Currently, people can start to receive their Old Age Security pensions when they turn 65 years of age.
This age limit will be increased to 67 years of age beginning April 2023 and completed by January 2029.
However, beginning July 2013, a taxpayer will voluntarily be able to defer receipt of the OAS for up to five years and be able to receive a higher actuarially adjusted pension after that time.
This may be beneficial for those tax payers who currently have their OAS clawed back.
The Canada Revenue Agency has also taken some measures against those taxpayers who participate in a donation scam or tax shelter.
Instead of processing the return and sending the refund to the taxpayer, the CRA will now hold the return until the audit of the tax shelter or non-profit organization have been completed.
To date, more than 167,000 taxpayers have been reassessed due to denied tax shelters and donations of more than $5.5 billion have been denied as tax deductible.
If the taxpayer removes the donation or tax shelter claim before the finalization of the audit, then their return will be processed.
The CRA is continuing its letter mailing campaign to various types of taxpayers.
The first letter will suggest that perhaps the taxpayer should self-review the reporting of the income and expenses on their tax return and give the taxpayer the option to check into their tax return and file an adjustment.
The second letter will say almost the same and indicate that the taxpayer may be subject to an audit.
The items that will target the mailing of this letter are things such as a loss in the first year of rental operations or business operations, repairs and maintenance expenses over $5,000, high motor vehicle expenses, commissioned employees claiming high self employment expenses, rental losses used to reduce other income and established businesses that incur a sudden loss.
As the CRA’s computer systems become more integrated, the duplication of information between departments will become less.
However, security of the taxpayer and their information is still paramount.
One current pleasant change is that when you call CRA and have your identity verified by the first person answering the phone, if you are transferred to a second person, you no longer need to re-answer security questions.
CRA is also looking at net worth assessments, whereby if assets held and lifestyle does not agree with income reported, the probability of an audit is imminent.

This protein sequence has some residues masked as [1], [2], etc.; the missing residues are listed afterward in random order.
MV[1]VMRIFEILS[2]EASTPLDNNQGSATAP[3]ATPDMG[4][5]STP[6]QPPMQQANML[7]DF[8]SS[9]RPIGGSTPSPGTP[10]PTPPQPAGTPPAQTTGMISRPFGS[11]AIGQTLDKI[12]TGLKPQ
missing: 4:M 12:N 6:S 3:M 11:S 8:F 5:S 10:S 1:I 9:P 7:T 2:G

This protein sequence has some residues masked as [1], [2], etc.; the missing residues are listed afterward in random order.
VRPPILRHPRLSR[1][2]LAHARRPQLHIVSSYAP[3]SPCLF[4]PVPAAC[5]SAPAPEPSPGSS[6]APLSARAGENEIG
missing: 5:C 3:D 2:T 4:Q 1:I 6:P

The work is continuing on clamping down on the underground economy.
Last tax season, some 5,400 underground economy audits where completed recovering about $130 million.
The areas of underground economy that are due to be reviewed are small wineries, scrap metal dealers, construction and service providers in the film industry.
The CRA audit department targets various types of businesses every year.
Although it is never public knowledge which businesses will be targeted for an audit, the trend seems to be toward real estate salespeople who have been reporting heavy use of automobile, travel and entertainment expenses. Persons who flip real estate are being looked at closely as well as are day traders, the issue being as to whether the transaction is actually a business income taxed at 100 per cent or capital gains taxed at 50 per cent.
There is currently a target project going on in Ontario where food servers working in restaurants are having two years of taxable income reviewed.
From 145 servers working in only four restaurants, CRA has recovered $1.7 million of unreported tips and gratuities.
With the increase in use of debit cards, the restaurant owners have less and less cash to give out to the servers.
The conclusion is that the restaurant owners should be or are becoming responsible for the reporting of these tips and gratuities and that they should be included on the T4 slips.
Since this project has been so successful, it will probably be working its way across the country.
Another area to be targeted are those businesses who offer a parking benefit to their employees and do not include that on the T4.
CRA gets tips from various sources and a most interesting source is from offshore banks.
Apparently, the employees of offshore banks have no qualms about turning over their client lists and information about the client’s balances to CRA for a fee.
CRA has managed to recover 90 per cent of taxes using this tip.
You might notice that there have been increases in all penalty areas.
Previously the interest was charged and the penalties were waived.
CRA is no longer inclined to waive the penalties.